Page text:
By Dr. Charles Vega in partnership with McNeil Consumer Healthcare –
It’s time for New Year’s resolutions. A physical fitness regimen is a perennial favorite among resolutions, which is wonderful. Exercise not only reduces body weight and burns fat, it can also lessen the stress and anxiety we feel. The healthiest and happiest people I know do some form of physical activity regularly.
Resolving to be healthier and work out more is especially important for older adults. It can help reduce your risk of cardiovascular disease, type 2 diabetes and some cancers. Importantly, it can also help you maintain your independence as you age and improve your mental health and mood. So if you weren’t considering it before, the New Year may be the perfect time to commit to a fitness routine! Of course, talk to your healthcare professional before starting or changing any exercise or physical activity program.
Don’t be surprised when your new routine comes with occasional aches and pains. I remind my patients: as you move your body in new and different ways, it’s normal to have sore muscles. Remember, there is no need to go run a marathon if you have not exercised in 20 years. Gradually increase your activity to prevent injury.
Some muscle soreness or joint pain is inevitable. You may reach for an over-the-counter (OTC) pain reliever when you feel pain, but remember: an OTC that was right for you in the past may not be the most appropriate choice for you now.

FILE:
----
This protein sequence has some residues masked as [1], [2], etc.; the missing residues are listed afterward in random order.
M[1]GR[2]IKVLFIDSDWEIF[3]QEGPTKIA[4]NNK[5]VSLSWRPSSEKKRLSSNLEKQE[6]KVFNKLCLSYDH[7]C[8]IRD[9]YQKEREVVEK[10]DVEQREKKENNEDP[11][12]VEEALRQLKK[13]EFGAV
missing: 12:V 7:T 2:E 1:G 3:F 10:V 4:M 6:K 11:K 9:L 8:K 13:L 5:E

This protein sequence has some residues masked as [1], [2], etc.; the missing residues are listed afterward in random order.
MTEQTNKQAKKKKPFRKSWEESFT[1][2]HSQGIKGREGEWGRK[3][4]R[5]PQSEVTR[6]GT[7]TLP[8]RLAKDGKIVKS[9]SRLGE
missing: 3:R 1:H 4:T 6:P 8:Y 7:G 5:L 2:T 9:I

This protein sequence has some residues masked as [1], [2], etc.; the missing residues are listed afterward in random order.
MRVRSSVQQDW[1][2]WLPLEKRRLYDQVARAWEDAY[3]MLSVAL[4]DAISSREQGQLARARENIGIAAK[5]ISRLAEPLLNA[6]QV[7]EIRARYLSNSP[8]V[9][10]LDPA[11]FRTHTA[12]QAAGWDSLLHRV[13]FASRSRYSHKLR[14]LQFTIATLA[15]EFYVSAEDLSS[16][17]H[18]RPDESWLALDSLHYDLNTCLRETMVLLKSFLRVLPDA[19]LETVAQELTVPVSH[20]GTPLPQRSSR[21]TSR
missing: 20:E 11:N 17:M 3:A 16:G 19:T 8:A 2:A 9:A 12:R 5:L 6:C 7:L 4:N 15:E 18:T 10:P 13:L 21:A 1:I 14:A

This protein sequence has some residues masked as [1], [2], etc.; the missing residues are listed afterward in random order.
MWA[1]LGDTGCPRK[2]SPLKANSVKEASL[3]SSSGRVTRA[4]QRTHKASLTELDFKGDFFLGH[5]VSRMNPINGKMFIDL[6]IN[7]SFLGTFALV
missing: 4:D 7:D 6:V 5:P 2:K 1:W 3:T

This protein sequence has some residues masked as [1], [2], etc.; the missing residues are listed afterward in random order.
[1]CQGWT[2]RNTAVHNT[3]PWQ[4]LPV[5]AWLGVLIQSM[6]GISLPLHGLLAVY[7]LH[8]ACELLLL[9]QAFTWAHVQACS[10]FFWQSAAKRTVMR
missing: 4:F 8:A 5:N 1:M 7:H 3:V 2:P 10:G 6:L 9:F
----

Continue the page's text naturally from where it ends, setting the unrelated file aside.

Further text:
Many people believe their current OTC is the right choice for them, simply because they’ve used it in the past without side effects. However, they may not be considering the many factors that can influence how an OTC works in their bodies. Depending on the pain reliever, there may be an increased chance of side effects with certain health conditions, age, and other medications you’re taking. For example, if you have had stomach ulcers or bleeding, have cardiovascular risks, or you are over the age of 60, some non-steroidal anti-inflammatory drugs (NSAIDs), such as ibuprofen or naproxen sodium, may increase the risk of heart attack, stroke, or stomach bleeding.
People over the age of 60 should pay extra attention when treating aches and pains from a new exercise routine. A national survey from the U.S. Pain Foundation found that nearly 3 out of 4 people age 60 and over do not consider their age when choosing an OTC pain reliever. This is a concern because age can increase the risk of harmful side effects if OTC pain relievers are not chosen and used correctly.
Here are important tips to help you stay safe and healthy as you manage the aches and pains from your new fitness routine:
Following these simple rules can help keep you safe. I look forward to seeing you at the gym in 2017! Happy New Year!
You can find more information on the safe use of OTC pain relievers at GetReliefResponsibly.com.
Dr. Charles Vega is a family physician in California, where he created a patient-centered medical education program at the UC Irvine School of Medicine. He has partnered with McNeil Consumer Healthcare for this initiative.